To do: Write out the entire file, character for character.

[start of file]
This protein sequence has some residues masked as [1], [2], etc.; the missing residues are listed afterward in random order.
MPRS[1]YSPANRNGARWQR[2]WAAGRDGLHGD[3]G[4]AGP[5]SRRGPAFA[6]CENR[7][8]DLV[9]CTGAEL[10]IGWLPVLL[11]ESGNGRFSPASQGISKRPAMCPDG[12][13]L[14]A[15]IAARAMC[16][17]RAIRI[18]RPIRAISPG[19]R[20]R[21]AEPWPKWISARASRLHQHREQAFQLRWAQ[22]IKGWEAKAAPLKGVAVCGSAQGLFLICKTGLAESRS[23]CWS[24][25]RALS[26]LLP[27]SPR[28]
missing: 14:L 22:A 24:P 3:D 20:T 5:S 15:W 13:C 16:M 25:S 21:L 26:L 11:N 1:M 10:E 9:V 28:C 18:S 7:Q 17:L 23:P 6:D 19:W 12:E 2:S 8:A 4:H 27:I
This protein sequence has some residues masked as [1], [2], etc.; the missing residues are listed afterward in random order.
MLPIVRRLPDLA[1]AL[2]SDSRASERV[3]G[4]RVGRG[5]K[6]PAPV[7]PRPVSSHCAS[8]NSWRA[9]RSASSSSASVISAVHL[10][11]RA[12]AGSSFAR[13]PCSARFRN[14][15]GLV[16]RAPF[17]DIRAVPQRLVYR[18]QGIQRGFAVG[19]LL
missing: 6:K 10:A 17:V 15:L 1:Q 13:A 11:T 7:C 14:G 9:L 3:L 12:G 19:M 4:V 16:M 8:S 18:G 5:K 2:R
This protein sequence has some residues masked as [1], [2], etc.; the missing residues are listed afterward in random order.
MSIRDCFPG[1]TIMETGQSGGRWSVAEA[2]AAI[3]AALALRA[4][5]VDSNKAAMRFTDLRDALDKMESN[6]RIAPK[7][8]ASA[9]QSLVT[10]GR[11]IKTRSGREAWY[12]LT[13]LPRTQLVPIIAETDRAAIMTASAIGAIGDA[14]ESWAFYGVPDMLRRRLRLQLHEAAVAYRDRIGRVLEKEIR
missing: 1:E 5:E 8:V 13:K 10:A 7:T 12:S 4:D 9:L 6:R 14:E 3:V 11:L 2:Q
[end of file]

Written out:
This protein sequence has some residues masked as [1], [2], etc.; the missing residues are listed afterward in random order.
MPRS[1]YSPANRNGARWQR[2]WAAGRDGLHGD[3]G[4]AGP[5]SRRGPAFA[6]CENR[7][8]DLV[9]CTGAEL[10]IGWLPVLL[11]ESGNGRFSPASQGISKRPAMCPDG[12][13]L[14]A[15]IAARAMC[16][17]RAIRI[18]RPIRAISPG[19]R[20]R[21]AEPWPKWISARASRLHQHREQAFQLRWAQ[22]IKGWEAKAAPLKGVAVCGSAQGLFLICKTGLAESRS[23]CWS[24][25]RALS[26]LLP[27]SPR[28]
missing: 14:L 22:A 24:P 3:D 20:T 5:S 15:W 13:C 16:M 25:S 21:L 26:L 11:N 1:M 10:E 9:V 28:C 18:S 7:Q 17:L 23:P 6:D 19:W 12:E 2:S 8:A 4:H 27:I
This protein sequence has some residues masked as [1], [2], etc.; the missing residues are listed afterward in random order.
MLPIVRRLPDLA[1]AL[2]SDSRASERV[3]G[4]RVGRG[5]K[6]PAPV[7]PRPVSSHCAS[8]NSWRA[9]RSASSSSASVISAVHL[10][11]RA[12]AGSSFAR[13]PCSARFRN[14][15]GLV[16]RAPF[17]DIRAVPQRLVYR[18]QGIQRGFAVG[19]LL
missing: 6:K 10:A 17:V 15:L 1:Q 13:A 11:T 7:C 14:G 9:L 3:L 12:G 19:M 4:V 16:M 8:S 18:G 5:K 2:R
This protein sequence has some residues masked as [1], [2], etc.; the missing residues are listed afterward in random order.
MSIRDCFPG[1]TIMETGQSGGRWSVAEA[2]AAI[3]AALALRA[4][5]VDSNKAAMRFTDLRDALDKMESN[6]RIAPK[7][8]ASA[9]QSLVT[10]GR[11]IKTRSGREAWY[12]LT[13]LPRTQLVPIIAETDRAAIMTASAIGAIGDA[14]ESWAFYGVPDMLRRRLRLQLHEAAVAYRDRIGRVLEKEIR
missing: 1:E 5:E 8:V 13:K 10:A 7:T 12:S 4:D 9:L 6:R 14:E 3:V 11:L 2:Q